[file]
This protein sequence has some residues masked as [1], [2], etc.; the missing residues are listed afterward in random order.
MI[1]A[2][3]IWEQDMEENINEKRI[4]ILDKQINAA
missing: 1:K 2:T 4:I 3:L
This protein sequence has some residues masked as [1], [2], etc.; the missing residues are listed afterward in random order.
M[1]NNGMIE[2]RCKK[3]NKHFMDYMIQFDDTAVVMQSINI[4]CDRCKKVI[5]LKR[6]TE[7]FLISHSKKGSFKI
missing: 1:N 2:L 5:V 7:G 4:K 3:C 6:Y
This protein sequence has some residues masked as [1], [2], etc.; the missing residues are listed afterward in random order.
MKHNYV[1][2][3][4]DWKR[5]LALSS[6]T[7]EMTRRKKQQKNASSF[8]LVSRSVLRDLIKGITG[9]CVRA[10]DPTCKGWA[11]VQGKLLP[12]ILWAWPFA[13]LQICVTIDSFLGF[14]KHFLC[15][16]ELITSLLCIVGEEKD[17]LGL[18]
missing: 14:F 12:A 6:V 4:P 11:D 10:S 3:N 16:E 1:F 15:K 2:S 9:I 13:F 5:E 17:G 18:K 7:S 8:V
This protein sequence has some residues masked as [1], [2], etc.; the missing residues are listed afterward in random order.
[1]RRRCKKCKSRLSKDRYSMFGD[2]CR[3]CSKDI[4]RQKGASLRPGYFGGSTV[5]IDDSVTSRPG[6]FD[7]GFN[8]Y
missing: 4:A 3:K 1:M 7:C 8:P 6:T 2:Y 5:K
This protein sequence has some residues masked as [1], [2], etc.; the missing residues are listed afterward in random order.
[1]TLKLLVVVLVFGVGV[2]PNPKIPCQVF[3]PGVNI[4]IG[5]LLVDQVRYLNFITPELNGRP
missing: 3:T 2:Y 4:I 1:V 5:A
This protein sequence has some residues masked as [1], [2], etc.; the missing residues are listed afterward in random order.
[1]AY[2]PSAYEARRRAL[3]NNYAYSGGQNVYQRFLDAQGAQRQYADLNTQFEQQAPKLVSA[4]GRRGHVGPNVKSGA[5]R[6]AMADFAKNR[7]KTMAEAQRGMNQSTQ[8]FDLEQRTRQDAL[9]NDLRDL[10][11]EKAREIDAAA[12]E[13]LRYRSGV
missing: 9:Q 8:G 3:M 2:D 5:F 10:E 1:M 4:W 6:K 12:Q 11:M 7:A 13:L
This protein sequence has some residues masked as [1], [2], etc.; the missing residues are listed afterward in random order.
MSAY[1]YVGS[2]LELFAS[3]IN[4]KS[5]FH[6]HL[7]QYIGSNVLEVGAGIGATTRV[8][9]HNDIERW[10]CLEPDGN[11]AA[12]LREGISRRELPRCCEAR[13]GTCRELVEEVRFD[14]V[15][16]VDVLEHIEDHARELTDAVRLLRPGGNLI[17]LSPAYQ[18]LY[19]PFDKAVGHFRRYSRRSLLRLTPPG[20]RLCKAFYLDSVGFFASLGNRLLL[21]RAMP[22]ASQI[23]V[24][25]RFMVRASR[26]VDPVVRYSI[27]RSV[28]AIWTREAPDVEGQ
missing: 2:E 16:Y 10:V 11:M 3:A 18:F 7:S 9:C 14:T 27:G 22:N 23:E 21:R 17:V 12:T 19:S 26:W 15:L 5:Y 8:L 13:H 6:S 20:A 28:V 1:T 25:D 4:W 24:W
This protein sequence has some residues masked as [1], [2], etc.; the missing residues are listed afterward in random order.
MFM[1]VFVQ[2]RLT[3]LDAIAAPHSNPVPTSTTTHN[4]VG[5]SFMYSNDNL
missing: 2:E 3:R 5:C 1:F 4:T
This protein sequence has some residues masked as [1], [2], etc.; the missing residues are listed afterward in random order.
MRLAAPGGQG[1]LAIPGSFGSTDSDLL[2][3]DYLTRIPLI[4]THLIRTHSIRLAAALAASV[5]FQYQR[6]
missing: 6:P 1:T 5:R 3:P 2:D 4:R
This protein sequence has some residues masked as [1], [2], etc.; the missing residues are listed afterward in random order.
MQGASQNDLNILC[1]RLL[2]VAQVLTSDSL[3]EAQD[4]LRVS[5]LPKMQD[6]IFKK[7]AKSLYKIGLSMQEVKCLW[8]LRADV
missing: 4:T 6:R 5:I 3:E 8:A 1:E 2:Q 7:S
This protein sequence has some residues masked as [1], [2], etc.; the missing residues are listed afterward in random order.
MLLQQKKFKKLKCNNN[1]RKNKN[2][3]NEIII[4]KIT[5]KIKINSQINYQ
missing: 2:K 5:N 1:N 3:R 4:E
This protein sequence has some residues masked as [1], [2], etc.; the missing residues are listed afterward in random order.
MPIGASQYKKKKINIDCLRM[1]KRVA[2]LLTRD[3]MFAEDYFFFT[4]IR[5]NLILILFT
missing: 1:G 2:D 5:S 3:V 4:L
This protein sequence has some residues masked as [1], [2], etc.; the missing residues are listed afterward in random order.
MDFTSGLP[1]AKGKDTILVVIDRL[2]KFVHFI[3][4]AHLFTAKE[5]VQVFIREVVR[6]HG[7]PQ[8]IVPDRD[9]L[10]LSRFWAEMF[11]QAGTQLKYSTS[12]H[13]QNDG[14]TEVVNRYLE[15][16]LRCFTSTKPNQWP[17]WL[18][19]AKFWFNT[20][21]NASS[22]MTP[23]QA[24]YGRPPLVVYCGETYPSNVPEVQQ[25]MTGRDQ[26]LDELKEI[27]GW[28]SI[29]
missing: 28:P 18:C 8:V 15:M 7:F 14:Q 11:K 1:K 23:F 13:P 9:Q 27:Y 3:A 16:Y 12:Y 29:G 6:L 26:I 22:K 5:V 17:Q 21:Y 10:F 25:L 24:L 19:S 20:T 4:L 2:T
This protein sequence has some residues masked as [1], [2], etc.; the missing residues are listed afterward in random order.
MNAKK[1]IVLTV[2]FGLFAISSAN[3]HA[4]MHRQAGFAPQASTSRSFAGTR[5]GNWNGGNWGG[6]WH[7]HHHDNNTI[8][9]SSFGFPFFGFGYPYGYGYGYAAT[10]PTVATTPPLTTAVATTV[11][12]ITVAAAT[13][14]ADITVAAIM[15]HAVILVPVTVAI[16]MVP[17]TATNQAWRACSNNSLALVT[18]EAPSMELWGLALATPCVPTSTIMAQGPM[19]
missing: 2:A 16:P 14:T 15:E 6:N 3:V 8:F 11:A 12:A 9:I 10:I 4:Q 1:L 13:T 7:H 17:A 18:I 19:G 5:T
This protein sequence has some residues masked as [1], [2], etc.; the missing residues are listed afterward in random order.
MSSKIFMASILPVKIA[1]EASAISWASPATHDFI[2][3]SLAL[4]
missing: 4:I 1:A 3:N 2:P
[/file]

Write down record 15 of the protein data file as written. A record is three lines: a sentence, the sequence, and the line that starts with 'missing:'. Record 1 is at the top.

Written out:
This protein sequence has some residues masked as [1], [2], etc.; the missing residues are listed afterward in random order.
MSSKIFMASILPVKIA[1]EASAISWASPATHDFI[2][3]SLAL[4]
missing: 4:I 1:A 3:N 2:P